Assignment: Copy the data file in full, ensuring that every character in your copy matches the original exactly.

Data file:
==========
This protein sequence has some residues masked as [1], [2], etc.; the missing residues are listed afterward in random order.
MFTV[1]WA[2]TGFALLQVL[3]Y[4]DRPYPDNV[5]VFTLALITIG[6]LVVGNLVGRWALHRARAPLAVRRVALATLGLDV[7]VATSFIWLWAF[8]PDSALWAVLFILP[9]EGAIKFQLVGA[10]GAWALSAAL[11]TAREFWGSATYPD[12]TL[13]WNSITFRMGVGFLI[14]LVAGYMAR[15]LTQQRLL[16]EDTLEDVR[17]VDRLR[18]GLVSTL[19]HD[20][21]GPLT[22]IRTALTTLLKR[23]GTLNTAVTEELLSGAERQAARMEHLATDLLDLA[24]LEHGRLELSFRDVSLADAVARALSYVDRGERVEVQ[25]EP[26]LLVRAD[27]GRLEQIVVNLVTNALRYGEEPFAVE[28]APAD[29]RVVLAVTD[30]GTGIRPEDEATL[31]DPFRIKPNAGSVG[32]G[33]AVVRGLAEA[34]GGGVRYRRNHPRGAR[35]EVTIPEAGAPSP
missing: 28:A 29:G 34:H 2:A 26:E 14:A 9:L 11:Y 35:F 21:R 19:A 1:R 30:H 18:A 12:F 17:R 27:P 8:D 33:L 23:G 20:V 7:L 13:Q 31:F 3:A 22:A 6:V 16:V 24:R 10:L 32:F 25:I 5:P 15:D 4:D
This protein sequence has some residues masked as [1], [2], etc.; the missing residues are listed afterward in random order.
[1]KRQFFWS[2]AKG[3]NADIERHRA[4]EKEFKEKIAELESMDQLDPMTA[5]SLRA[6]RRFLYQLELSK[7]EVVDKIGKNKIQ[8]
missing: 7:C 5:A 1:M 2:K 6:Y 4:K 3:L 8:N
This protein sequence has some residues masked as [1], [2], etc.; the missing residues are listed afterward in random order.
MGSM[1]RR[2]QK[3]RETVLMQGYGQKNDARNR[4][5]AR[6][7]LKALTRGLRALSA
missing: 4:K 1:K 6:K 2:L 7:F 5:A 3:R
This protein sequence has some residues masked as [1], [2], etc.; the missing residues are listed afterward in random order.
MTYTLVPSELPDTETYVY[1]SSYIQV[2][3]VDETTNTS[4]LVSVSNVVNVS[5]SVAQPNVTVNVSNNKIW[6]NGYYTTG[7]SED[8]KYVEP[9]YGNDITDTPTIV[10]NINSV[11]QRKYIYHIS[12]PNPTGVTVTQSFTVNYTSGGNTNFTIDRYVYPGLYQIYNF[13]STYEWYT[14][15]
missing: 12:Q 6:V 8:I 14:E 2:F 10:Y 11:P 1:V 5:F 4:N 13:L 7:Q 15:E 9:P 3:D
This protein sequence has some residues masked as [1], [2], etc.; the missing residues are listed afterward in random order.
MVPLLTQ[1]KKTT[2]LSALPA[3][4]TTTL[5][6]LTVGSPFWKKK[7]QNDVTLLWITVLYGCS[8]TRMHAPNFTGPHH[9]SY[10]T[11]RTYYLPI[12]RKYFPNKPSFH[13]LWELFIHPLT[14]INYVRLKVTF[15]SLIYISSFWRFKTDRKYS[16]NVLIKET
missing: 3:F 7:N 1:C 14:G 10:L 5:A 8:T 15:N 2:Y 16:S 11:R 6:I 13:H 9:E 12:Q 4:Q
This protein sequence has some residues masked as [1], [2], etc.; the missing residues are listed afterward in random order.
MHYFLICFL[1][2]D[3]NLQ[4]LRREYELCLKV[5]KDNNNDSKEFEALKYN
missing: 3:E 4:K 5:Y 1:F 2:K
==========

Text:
This protein sequence has some residues masked as [1], [2], etc.; the missing residues are listed afterward in random order.
MFTV[1]WA[2]TGFALLQVL[3]Y[4]DRPYPDNV[5]VFTLALITIG[6]LVVGNLVGRWALHRARAPLAVRRVALATLGLDV[7]VATSFIWLWAF[8]PDSALWAVLFILP[9]EGAIKFQLVGA[10]GAWALSAAL[11]TAREFWGSATYPD[12]TL[13]WNSITFRMGVGFLI[14]LVAGYMAR[15]LTQQRLL[16]EDTLEDVR[17]VDRLR[18]GLVSTL[19]HD[20][21]GPLT[22]IRTALTTLLKR[23]GTLNTAVTEELLSGAERQAARMEHLATDLLDLA[24]LEHGRLELSFRDVSLADAVARALSYVDRGERVEVQ[25]EP[26]LLVRAD[27]GRLEQIVVNLVTNALRYGEEPFAVE[28]APAD[29]RVVLAVTD[30]GTGIRPEDEATL[31]DPFRIKPNAGSVG[32]G[33]AVVRGLAEA[34]GGGVRYRRNHPRGAR[35]EVTIPEAGAPSP
missing: 28:A 29:G 34:H 2:A 26:E 14:A 9:L 11:Y 35:F 21:R 19:A 1:R 30:H 18:A 12:F 17:R 27:P 8:D 33:L 23:G 20:V 7:L 13:Q 31:F 3:A 22:A 6:V 16:V 24:R 10:L 32:F 25:I 5:P 15:D 4:D
This protein sequence has some residues masked as [1], [2], etc.; the missing residues are listed afterward in random order.
[1]KRQFFWS[2]AKG[3]NADIERHRA[4]EKEFKEKIAELESMDQLDPMTA[5]SLRA[6]RRFLYQLELSK[7]EVVDKIGKNKIQ[8]
missing: 7:C 5:A 1:M 2:K 6:Y 4:K 3:L 8:N
This protein sequence has some residues masked as [1], [2], etc.; the missing residues are listed afterward in random order.
MGSM[1]RR[2]QK[3]RETVLMQGYGQKNDARNR[4][5]AR[6][7]LKALTRGLRALSA
missing: 4:K 1:K 6:K 2:L 7:F 5:A 3:R
This protein sequence has some residues masked as [1], [2], etc.; the missing residues are listed afterward in random order.
MTYTLVPSELPDTETYVY[1]SSYIQV[2][3]VDETTNTS[4]LVSVSNVVNVS[5]SVAQPNVTVNVSNNKIW[6]NGYYTTG[7]SED[8]KYVEP[9]YGNDITDTPTIV[10]NINSV[11]QRKYIYHIS[12]PNPTGVTVTQSFTVNYTSGGNTNFTIDRYVYPGLYQIYNF[13]STYEWYT[14][15]
missing: 12:Q 6:V 8:I 14:E 2:F 10:Y 11:P 1:V 5:F 4:N 13:L 7:Q 15:E 9:P 3:D
This protein sequence has some residues masked as [1], [2], etc.; the missing residues are listed afterward in random order.
MVPLLTQ[1]KKTT[2]LSALPA[3][4]TTTL[5][6]LTVGSPFWKKK[7]QNDVTLLWITVLYGCS[8]TRMHAPNFTGPHH[9]SY[10]T[11]RTYYLPI[12]RKYFPNKPSFH[13]LWELFIHPLT[14]INYVRLKVTF[15]SLIYISSFWRFKTDRKYS[16]NVLIKET
missing: 3:F 7:N 1:C 14:G 10:L 5:A 8:T 15:N 2:Y 16:S 11:R 6:I 13:H 9:E 12:Q 4:Q
This protein sequence has some residues masked as [1], [2], etc.; the missing residues are listed afterward in random order.
MHYFLICFL[1][2]D[3]NLQ[4]LRREYELCLKV[5]KDNNNDSKEFEALKYN
missing: 3:E 4:K 5:Y 1:F 2:K